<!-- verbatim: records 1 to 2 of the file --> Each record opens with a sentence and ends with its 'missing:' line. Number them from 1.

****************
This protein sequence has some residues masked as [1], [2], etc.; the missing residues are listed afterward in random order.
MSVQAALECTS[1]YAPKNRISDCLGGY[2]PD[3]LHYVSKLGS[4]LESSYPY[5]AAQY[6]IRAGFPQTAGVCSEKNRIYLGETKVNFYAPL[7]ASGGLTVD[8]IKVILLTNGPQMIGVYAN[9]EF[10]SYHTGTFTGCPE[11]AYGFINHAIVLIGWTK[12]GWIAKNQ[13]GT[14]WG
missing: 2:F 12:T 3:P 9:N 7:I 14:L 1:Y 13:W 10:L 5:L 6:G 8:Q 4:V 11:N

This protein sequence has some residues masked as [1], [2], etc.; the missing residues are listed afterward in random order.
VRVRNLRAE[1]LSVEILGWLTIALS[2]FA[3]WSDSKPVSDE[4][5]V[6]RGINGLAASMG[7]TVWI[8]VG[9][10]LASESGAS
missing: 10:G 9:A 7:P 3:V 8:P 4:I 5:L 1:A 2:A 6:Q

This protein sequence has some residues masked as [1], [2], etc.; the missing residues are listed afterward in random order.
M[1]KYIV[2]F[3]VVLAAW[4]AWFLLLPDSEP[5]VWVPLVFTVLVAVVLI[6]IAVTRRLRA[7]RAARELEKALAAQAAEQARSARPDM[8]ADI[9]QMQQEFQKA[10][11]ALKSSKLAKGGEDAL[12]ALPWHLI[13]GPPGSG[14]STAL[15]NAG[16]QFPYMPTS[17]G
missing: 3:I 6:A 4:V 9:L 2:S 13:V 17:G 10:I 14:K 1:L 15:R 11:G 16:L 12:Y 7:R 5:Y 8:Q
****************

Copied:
This protein sequence has some residues masked as [1], [2], etc.; the missing residues are listed afterward in random order.
MSVQAALECTS[1]YAPKNRISDCLGGY[2]PD[3]LHYVSKLGS[4]LESSYPY[5]AAQY[6]IRAGFPQTAGVCSEKNRIYLGETKVNFYAPL[7]ASGGLTVD[8]IKVILLTNGPQMIGVYAN[9]EF[10]SYHTGTFTGCPE[11]AYGFINHAIVLIGWTK[12]GWIAKNQ[13]GT[14]WG
missing: 2:F 12:T 3:P 9:N 7:I 14:L 1:Y 13:W 10:L 5:L 6:G 8:Q 4:V 11:N

This protein sequence has some residues masked as [1], [2], etc.; the missing residues are listed afterward in random order.
VRVRNLRAE[1]LSVEILGWLTIALS[2]FA[3]WSDSKPVSDE[4][5]V[6]RGINGLAASMG[7]TVWI[8]VG[9][10]LASESGAS
missing: 10:G 9:A 7:P 3:V 8:P 4:I 5:L 1:A 2:A 6:Q